I’m taking a class this semester called Disability Policy and Services. In last week’s first session we saw the documentary, Willowbrook: The Last Great Disgrace, an expose of the dehumanizing treatment of institutionalized persons with disabilities.

We were asked to write a summary response to the documentary. While the film precipitated the world’s attention to the plight of those who were institutionalized, I couldn’t help feeling really uncomfortable about watching the documentary.

The words I wrote in my notebook immediately after the film include: exploited, victimized, re-victimized, hopeless, helpless, sensationalized.

As much as I understand that Geraldo Rivera’s expose did SO much to bring attention to the disgraceful treatment of those institutionalized at Willowbrook and other institutions, the first thought that ran through my mind as the cameras panned on the naked, dirty residents was whether the film was exploiting these residents once again, for the purpose of journalism. Did they have consent? Could they even have elicited consent? Would I want my family member, naked and dirty and running through an institution be filmed for the whole nation and world to see? I understand that the purpose was to highlight how awful the living conditions (if you can call it that) were, but I felt viscerally that they were still portrayed as inhuman.

I am all for the use of journalism to highlight inequity; I just wish it didn’t also sometimes exploit the very persons they are claiming to respect. One more thought – I guess what I’m asking is, to what extent is it justifiable to exploit the vulnerable? We might say the ends justified the means…but that makes me really uncomfortable…I’d love other people’s thoughts about this.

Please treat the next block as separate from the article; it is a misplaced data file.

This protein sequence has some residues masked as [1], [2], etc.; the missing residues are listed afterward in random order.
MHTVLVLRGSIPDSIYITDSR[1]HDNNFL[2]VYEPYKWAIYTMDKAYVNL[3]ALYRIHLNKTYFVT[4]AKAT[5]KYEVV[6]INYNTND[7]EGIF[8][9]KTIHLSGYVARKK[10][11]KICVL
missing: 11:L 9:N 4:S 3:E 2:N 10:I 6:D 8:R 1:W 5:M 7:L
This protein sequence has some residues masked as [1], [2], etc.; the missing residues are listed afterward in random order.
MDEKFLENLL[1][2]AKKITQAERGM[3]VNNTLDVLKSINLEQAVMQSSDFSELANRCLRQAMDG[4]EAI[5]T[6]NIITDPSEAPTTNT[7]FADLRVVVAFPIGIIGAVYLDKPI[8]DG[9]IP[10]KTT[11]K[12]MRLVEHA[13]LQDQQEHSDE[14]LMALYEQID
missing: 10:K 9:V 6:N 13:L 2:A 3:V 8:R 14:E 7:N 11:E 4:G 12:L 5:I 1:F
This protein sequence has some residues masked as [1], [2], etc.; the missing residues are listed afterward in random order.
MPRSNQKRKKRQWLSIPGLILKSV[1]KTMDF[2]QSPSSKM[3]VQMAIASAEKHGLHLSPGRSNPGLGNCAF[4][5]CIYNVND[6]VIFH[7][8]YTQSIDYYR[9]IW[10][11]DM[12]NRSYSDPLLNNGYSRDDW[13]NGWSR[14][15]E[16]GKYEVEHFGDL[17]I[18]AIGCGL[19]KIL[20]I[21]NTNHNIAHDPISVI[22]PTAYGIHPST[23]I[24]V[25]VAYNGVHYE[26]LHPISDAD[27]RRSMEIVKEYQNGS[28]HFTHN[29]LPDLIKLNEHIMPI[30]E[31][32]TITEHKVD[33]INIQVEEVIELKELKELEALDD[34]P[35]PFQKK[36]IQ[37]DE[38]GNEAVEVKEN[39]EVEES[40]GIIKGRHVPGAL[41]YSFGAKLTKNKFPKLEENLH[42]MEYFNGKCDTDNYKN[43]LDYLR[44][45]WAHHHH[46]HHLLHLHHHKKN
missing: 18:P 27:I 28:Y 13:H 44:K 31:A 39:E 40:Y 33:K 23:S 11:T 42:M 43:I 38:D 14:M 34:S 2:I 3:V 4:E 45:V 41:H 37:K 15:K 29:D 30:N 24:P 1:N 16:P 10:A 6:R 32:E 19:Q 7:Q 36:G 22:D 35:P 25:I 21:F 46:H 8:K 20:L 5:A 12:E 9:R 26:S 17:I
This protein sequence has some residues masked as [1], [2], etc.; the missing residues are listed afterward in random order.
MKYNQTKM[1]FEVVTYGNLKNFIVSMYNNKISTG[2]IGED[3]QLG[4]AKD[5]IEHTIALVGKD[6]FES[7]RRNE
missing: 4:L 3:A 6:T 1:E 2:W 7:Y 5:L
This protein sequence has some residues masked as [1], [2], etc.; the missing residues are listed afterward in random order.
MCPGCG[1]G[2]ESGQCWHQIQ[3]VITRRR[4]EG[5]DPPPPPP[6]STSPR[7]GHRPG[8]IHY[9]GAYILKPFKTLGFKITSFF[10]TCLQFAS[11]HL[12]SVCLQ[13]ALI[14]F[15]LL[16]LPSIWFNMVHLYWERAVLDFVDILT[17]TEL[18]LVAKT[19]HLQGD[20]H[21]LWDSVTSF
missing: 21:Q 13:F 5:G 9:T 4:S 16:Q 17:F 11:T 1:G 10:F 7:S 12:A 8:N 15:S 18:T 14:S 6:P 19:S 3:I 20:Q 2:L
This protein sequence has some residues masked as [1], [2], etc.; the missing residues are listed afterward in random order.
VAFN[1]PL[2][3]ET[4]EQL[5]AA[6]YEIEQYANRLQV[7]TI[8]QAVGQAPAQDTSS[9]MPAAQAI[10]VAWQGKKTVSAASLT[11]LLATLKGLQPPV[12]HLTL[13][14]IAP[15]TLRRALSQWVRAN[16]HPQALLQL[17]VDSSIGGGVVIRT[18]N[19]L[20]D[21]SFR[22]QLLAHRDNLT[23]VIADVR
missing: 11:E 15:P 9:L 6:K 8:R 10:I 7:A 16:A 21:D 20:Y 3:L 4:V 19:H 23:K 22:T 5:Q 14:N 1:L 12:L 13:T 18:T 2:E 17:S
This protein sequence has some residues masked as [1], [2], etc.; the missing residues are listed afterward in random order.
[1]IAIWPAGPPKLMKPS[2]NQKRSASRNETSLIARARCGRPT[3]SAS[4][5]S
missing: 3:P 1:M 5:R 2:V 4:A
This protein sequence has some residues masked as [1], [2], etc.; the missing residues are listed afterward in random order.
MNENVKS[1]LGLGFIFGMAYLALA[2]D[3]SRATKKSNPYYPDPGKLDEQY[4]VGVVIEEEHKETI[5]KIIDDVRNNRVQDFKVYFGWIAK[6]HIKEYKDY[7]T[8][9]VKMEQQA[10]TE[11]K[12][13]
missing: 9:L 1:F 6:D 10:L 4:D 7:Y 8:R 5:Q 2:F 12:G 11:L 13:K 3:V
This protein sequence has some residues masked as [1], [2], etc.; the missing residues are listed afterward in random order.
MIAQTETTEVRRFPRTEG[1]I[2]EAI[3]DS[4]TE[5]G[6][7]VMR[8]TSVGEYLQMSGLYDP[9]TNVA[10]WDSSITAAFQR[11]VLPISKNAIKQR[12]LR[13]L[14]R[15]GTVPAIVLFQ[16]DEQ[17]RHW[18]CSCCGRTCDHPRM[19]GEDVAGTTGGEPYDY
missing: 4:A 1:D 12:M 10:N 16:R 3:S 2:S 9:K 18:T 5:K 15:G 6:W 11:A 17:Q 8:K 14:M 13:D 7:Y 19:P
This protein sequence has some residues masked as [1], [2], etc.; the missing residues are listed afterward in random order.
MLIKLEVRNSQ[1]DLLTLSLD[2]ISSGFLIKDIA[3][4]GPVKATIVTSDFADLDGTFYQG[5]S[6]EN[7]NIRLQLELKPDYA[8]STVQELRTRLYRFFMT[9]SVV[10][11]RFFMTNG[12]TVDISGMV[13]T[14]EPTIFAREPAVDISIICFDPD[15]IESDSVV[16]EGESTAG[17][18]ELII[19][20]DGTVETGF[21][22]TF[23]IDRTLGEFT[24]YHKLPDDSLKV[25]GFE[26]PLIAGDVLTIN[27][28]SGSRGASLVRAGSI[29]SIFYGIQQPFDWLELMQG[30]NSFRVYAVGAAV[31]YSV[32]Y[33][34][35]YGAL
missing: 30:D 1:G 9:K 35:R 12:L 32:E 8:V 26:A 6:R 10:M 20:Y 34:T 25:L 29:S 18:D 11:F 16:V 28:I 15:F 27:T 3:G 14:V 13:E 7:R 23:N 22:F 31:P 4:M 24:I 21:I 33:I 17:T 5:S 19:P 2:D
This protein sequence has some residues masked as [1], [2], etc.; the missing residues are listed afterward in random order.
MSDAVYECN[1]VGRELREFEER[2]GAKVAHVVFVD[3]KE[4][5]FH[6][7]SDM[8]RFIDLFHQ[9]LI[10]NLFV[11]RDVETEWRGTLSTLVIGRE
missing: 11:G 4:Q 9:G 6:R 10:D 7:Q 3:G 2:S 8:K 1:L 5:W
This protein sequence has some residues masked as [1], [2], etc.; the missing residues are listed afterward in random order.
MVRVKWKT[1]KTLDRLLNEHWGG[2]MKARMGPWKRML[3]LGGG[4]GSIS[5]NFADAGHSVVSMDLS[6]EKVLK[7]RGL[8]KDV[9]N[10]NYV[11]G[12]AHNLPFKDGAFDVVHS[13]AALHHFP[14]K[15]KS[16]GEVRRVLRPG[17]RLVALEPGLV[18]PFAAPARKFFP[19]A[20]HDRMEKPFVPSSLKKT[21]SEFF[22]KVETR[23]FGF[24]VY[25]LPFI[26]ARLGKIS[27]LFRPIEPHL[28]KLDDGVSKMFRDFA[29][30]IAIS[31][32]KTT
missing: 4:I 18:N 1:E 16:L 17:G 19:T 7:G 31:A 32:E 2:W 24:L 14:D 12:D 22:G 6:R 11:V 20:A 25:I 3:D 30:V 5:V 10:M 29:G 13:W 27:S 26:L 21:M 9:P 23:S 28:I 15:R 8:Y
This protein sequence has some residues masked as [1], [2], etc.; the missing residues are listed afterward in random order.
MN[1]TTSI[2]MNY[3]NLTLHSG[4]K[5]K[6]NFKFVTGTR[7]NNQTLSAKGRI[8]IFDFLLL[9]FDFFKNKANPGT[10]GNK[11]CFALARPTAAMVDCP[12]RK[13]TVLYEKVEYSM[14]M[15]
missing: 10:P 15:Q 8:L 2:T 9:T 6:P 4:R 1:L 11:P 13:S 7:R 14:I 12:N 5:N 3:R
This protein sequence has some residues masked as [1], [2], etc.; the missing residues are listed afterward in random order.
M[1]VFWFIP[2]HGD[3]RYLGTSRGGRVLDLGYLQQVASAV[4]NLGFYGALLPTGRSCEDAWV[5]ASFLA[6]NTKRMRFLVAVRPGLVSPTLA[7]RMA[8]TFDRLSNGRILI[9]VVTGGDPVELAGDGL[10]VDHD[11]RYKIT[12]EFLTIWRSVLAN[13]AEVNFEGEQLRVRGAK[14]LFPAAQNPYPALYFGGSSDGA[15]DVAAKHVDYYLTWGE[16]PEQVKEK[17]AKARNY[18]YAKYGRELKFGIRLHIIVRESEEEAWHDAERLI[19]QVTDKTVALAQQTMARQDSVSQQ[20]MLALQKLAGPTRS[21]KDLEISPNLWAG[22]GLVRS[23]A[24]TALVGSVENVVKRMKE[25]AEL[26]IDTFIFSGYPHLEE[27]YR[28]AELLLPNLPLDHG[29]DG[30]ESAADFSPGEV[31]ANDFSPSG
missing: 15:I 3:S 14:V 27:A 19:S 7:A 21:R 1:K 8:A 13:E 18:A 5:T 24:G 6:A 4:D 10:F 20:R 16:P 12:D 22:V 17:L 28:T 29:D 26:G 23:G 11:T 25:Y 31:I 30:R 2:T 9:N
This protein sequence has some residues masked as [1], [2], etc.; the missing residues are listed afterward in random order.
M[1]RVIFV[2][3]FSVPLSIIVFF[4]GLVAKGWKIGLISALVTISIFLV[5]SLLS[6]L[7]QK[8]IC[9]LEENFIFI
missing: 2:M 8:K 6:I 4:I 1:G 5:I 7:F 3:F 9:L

Below is the trailer for the documentary.

4 thoughts on “Does the benefit of an exposé outweigh ethical problems?

  1. I feel very uncomfortable about it and would ask myself exactly the same questions. When I work, at the back of my mind is that thought ‘would I want to be treated this way’ and I honestly don’t think, as you said, I would want all human dignity to be stripped away and exposed.
    I would feel less uncomfortable, I think about a written expose but it is the film that created the power of horror (I suspect).
    Difficult.

    1. Yes, exactly – there is something about the way this documentary was filmed that made the residents of Willowbrook look like animals in a zoo…yes, the point was to show how de-humanized they were, but to do that by de-humanizing them again?

      I agree that reading about it seems different to me. But why? Is it the immediacy of the visual form that bothers me, or can the written description be just as troublesome. Actually, I just answered myself when writing this out. I have absolutely read articles that I felt were just as exploitative. I will be a happy person if I never have to read another article about orphans in foreign countries playing in dirty courtyards, sitting in their own feces or wearing tattered clothes (or even worse, are naked).

      1. I think with the written word it is easier to hide individuals that is impossible in a film by its very nature. Words can create an equally powerful response.
        I suppose the question is – why do we, as humans, need to be horrified into action? Can’t we act without these kinds of stimuli? or without having to cause the victims of abuse to loss their dignity further.. I know, it’s a rhetorical question…

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